New to Ham radio and DX........

Discussion in 'The DX Zone' started by KE9RJM, Apr 30, 2018.

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  1. KE9RJM

    KE9RJM Ham Member QRZ Page

    I have a very basic setup, an IC-718, Z-100Plus tuner, and a HyEndFed 40-20-10 antenna. I am fairly new having passed my general exam last fall.

    While trying to learn basic radio operations, a little about correct protocol and the very basics of phone, CW, digital modes etc, I happened to make voice contact with a Ham in Italy....WOW! I haven't been that excited since I met my bride 40 years ago . :)

    My questions for more experienced DX'ers

    Do you use any of the website that track current DX contacts to "get a jump" on what frequencies to try and, if so , which lists do you use?

    Would there be any significant advantage in DXing to upgrading my IC-718? (I wasn't planning on doing so for a year or so)

    Are there any basic radio setting that help; with DX signals?

    Finally, is the book "the complete DX'er" the "best" source of specific DX'ing guidelines?

    Many Thanks,

    Bob McCann
  2. W4POT

    W4POT Premium Subscriber QRZ Page

    I will often be looking at the or the websites while I'm trying to work DX. I will create a filter to only show spots on the bands and modes that I'm working, made by people in the US.

    Some logging software allows for a connection to a DX Cluster. This is a telnet like feed of the spots that's probably delivered in a text only format. If you know the entity DXCC prefixes it can be handy as well.

    More power, better antennas, a great low noise location, and hours of experience doing it will make it significantly significantly easier. I think a good location is the only one of those I have. I routinely work DX using QRP power levels with temporary antennas I setup in a park or at home. I passed my General last fall and I'm up to about 50 counties confirmed using SSB. You COULD upgrade something now, but the point I'm making is that you might appreciate using the radio you currently have and getting some experience in the coming year instead. My contacts are split between a FT-817ND QRP radio, and an Icom 7100 and 7300 which are 100 watts. The bandscope and DSP on the 7300 makes it easier to operate, and the superior transmit audio I thinks help other stations hear me.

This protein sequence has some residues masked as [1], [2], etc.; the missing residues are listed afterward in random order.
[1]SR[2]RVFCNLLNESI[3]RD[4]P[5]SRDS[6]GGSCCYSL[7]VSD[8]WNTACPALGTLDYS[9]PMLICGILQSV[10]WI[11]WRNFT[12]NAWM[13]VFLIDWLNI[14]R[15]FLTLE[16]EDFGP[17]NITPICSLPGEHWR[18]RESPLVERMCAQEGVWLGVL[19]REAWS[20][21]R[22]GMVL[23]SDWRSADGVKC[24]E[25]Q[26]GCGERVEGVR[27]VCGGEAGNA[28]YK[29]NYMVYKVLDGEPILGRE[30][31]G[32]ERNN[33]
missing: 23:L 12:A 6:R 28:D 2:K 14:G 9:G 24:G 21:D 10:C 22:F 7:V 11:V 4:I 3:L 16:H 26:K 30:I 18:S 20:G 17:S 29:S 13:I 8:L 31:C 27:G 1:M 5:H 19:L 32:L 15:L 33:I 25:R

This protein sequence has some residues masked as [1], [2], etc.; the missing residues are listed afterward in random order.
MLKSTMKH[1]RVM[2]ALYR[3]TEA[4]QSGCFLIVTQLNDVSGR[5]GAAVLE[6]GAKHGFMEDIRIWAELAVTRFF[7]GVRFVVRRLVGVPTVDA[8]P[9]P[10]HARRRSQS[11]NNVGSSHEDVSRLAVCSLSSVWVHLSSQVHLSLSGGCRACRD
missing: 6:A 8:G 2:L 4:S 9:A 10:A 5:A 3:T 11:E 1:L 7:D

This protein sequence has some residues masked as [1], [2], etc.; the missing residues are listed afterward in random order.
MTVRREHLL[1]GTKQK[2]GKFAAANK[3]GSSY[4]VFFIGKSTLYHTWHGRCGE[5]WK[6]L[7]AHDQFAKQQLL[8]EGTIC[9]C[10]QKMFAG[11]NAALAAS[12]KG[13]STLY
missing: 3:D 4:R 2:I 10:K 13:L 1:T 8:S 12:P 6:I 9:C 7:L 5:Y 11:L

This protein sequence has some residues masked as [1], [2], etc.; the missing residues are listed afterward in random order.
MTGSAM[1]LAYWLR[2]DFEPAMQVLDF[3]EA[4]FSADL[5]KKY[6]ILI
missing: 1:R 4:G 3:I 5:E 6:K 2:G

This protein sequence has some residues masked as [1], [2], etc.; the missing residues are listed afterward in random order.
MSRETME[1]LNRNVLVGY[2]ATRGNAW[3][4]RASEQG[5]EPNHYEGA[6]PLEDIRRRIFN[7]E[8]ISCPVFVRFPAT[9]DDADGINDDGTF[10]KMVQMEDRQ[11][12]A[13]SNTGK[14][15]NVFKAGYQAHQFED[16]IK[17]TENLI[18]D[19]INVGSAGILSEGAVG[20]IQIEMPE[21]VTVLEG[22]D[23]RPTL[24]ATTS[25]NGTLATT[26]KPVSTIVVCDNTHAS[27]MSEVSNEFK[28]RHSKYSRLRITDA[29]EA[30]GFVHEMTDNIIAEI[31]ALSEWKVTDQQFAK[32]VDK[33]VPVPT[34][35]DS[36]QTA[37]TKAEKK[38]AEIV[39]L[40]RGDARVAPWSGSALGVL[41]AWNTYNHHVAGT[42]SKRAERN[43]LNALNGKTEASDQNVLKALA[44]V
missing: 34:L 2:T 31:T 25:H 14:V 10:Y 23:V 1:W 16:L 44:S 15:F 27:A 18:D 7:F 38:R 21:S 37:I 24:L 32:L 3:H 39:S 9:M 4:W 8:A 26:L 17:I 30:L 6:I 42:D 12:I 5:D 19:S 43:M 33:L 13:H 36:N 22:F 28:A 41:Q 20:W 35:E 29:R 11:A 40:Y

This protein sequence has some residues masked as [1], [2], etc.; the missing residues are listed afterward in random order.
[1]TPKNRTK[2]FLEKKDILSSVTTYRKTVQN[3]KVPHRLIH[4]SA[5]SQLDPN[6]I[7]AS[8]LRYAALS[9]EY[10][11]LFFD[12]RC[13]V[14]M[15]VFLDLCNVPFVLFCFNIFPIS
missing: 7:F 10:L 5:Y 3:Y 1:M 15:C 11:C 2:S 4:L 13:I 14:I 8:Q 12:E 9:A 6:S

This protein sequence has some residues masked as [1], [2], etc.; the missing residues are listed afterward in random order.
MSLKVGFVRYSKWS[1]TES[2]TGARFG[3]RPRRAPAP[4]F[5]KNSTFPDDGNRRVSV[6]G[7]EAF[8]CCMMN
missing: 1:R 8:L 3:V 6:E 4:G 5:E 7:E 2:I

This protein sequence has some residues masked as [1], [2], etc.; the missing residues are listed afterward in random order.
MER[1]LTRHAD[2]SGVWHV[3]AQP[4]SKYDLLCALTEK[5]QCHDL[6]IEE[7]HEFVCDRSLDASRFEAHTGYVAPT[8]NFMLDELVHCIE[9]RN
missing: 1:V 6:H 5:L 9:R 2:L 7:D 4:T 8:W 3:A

I can't recommend a book, but finding an Elmer who's also into DX chasing that can help you an answer questions will make it easier. Good luck.
    US7IGN likes this.
  3. W4PG

    W4PG Super Moderator Volunteer Moderator Platinum Subscriber QRZ Page

    HI Bob! Welcome to ham radio and the fun of DX!

    FIrst, LISTEN then LISTEN some more. You can learn a lot about operating by listening. Of course, not everyone does it correctly but with time, you'll learn from hearing what is best and what is not. Many logging programs let you connect to the DX Cluster and will tell you what DX is where. There are stand-alone programs that work very well too. CC User by VE7CC is a very nice stand-alone program that will email or text you when your favorite DX station is on the air.

    It's not so much the rig you have but the antenna when it comes to Dxing. You will need to be able to work split from time to time as many rare DX stations call on one frequency but listen on another. Having a rig with 2 built in receivers is ideal for that! But, that can get expensive real quick. You will need to become very familiar with your rigs RIT and XIT controls.

    One of the nice ways of working DX with a simple setup and simple antenna is running FT8 mode. It's not the same as talking with a station but allows you to work DX nevertheless with low power and simple antennas.

    I've heard of some books on working DX but can't tell you anything about them as I've never read them.

    Good luck!

  4. N7WR

    N7WR Subscriber QRZ Page

    There are a number of DX spotting resources available on the internet and many allow you to show only spots from your geographical area. In 60 years of DXing with good success I can tell you that the #1 equipment item is the best and highest directional antenna you can afford. Your current rig will, with a good antenna, hear most of the DX the most expensive rig will hear but in very noisy or crowded band conditions will not do as well as a better rig. But I have used the 718 with modest antennas and still worked DX. After the antenna I would look to an amp in the 500-1000 watt range as my next improvement. A good antenna system and decent amp will be useful even when you upgrade to a better transceiver. Upgrading the transceiver would be the last investment on my list.
    W4IOA and US7IGN like this.
  5. K4LRX

    K4LRX Subscriber QRZ Page